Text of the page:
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What should I know for an entry level game design job?

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Hi guys,

 

Can you guys let me know what I need to learn for an entry level games design job? I've done a degree in games design but I still feel somewhat unprepared. I know how to write a design document to certain degree, I can write stories, I'm good at drawing, and I'm currently studying programming, but in terms specific details on the skills and knowledge I need, I'm not too sure. For example, in writing design documents, designing levels and coordinating play testing, are there specific things I need to know about them? Feel free to mention anything else that you think is important. Thanks biggrin.png

Edited by Jovince

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The phrase "entry level game design job" is an oxymoron.  There are no entry level game design jobs.  I just read your other thread in Programming, where you asked about what programmers should know.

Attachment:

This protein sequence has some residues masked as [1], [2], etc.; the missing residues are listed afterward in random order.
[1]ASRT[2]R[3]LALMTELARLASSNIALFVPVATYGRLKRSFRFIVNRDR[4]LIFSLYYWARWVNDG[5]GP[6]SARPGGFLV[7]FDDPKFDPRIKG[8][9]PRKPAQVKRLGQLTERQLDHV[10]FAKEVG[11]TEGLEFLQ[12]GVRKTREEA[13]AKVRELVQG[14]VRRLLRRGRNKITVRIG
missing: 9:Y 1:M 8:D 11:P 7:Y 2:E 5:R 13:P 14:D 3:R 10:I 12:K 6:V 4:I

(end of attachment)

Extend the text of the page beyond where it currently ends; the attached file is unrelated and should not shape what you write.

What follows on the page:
What should you know for a game design job? Pretty much everything. 

What entry level jobs can lead to game design? Pretty much anything.

 

I recommend you read this forum's FAQs.

And watch the Penny Arcade video at http://www.penny-arcade.com/patv/episode/so-you-want-to-be-a-game-designer

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So what job are you really looking for? Level design or game design? They interfere at some point, but still more often then not different people do them.

 

Game design is not an entry level job at all. Level design also is not.

Even though I have started my career as a level designer without any degree, my case is very special: I was doing maps and mods for over 8 or 9 years before I started looking for a job after finishing the high school (at that time I was 17 or 18 years old I believe).

This job might seem simple in its simpliest form - assembling a scene from assets pre-made by artists. Even experienced people from the industry fall for this myth. But in reality it requires some sort of a talent: 1) you have to have that "feeling" for composition and color to make the scene look good (believe me, when I was doing fan maps and mods and was really in this community, I've seen work of thousands people, and most of them didn't have this trait). 2) understanding what makes a level fun and how do you make it. Might sound easy too. But it's not.

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